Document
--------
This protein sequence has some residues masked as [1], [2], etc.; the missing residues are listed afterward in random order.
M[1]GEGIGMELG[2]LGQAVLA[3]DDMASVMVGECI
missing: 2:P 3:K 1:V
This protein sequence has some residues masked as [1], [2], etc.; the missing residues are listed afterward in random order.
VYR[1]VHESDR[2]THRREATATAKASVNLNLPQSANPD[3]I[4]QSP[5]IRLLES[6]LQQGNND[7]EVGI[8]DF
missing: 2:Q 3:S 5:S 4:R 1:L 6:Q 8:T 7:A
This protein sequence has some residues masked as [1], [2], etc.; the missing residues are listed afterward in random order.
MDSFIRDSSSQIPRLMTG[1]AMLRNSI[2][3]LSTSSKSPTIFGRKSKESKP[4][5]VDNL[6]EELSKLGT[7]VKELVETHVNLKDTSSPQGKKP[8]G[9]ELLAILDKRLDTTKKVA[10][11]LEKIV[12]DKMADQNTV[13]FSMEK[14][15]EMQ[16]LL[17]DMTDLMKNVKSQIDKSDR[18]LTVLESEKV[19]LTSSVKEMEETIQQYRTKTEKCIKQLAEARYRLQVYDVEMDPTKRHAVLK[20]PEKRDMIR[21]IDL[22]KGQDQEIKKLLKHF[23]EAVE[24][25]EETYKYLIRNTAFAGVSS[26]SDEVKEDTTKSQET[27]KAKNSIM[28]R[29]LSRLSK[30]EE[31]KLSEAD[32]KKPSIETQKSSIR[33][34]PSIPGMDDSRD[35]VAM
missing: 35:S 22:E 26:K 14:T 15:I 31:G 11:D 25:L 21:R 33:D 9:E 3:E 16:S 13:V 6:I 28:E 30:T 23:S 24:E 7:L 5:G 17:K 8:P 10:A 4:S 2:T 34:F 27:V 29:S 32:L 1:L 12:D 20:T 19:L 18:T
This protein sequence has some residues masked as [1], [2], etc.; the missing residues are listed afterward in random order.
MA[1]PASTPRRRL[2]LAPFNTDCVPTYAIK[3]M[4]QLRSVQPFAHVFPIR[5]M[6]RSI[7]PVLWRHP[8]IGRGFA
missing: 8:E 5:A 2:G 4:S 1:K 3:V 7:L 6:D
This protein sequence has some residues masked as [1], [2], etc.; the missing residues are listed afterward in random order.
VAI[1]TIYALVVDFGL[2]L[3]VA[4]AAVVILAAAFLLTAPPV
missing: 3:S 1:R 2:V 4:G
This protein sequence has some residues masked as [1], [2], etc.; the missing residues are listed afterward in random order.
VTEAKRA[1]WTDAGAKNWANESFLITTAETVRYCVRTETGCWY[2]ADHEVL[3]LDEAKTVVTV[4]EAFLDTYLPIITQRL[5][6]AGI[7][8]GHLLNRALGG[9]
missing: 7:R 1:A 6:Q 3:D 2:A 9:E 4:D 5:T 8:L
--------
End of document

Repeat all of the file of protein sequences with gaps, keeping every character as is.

This protein sequence has some residues masked as [1], [2], etc.; the missing residues are listed afterward in random order.
M[1]GEGIGMELG[2]LGQAVLA[3]DDMASVMVGECI
missing: 2:P 3:K 1:V
This protein sequence has some residues masked as [1], [2], etc.; the missing residues are listed afterward in random order.
VYR[1]VHESDR[2]THRREATATAKASVNLNLPQSANPD[3]I[4]QSP[5]IRLLES[6]LQQGNND[7]EVGI[8]DF
missing: 2:Q 3:S 5:S 4:R 1:L 6:Q 8:T 7:A
This protein sequence has some residues masked as [1], [2], etc.; the missing residues are listed afterward in random order.
MDSFIRDSSSQIPRLMTG[1]AMLRNSI[2][3]LSTSSKSPTIFGRKSKESKP[4][5]VDNL[6]EELSKLGT[7]VKELVETHVNLKDTSSPQGKKP[8]G[9]ELLAILDKRLDTTKKVA[10][11]LEKIV[12]DKMADQNTV[13]FSMEK[14][15]EMQ[16]LL[17]DMTDLMKNVKSQIDKSDR[18]LTVLESEKV[19]LTSSVKEMEETIQQYRTKTEKCIKQLAEARYRLQVYDVEMDPTKRHAVLK[20]PEKRDMIR[21]IDL[22]KGQDQEIKKLLKHF[23]EAVE[24][25]EETYKYLIRNTAFAGVSS[26]SDEVKEDTTKSQET[27]KAKNSIM[28]R[29]LSRLSK[30]EE[31]KLSEAD[32]KKPSIETQKSSIR[33][34]PSIPGMDDSRD[35]VAM
missing: 35:S 22:E 26:K 14:T 15:I 31:G 11:D 25:L 21:R 33:D 9:E 3:E 16:S 13:V 6:I 28:E 30:T 23:S 24:E 7:L 5:G 17:K 8:P 10:A 4:S 2:T 34:F 27:V 29:S 32:L 1:L 12:D 20:T 19:L 18:T
This protein sequence has some residues masked as [1], [2], etc.; the missing residues are listed afterward in random order.
MA[1]PASTPRRRL[2]LAPFNTDCVPTYAIK[3]M[4]QLRSVQPFAHVFPIR[5]M[6]RSI[7]PVLWRHP[8]IGRGFA
missing: 8:E 5:A 2:G 4:S 1:K 3:V 7:L 6:D
This protein sequence has some residues masked as [1], [2], etc.; the missing residues are listed afterward in random order.
VAI[1]TIYALVVDFGL[2]L[3]VA[4]AAVVILAAAFLLTAPPV
missing: 3:S 1:R 2:V 4:G
This protein sequence has some residues masked as [1], [2], etc.; the missing residues are listed afterward in random order.
VTEAKRA[1]WTDAGAKNWANESFLITTAETVRYCVRTETGCWY[2]ADHEVL[3]LDEAKTVVTV[4]EAFLDTYLPIITQRL[5][6]AGI[7][8]GHLLNRALGG[9]
missing: 7:R 1:A 6:Q 3:D 2:A 9:E 4:D 5:T 8:L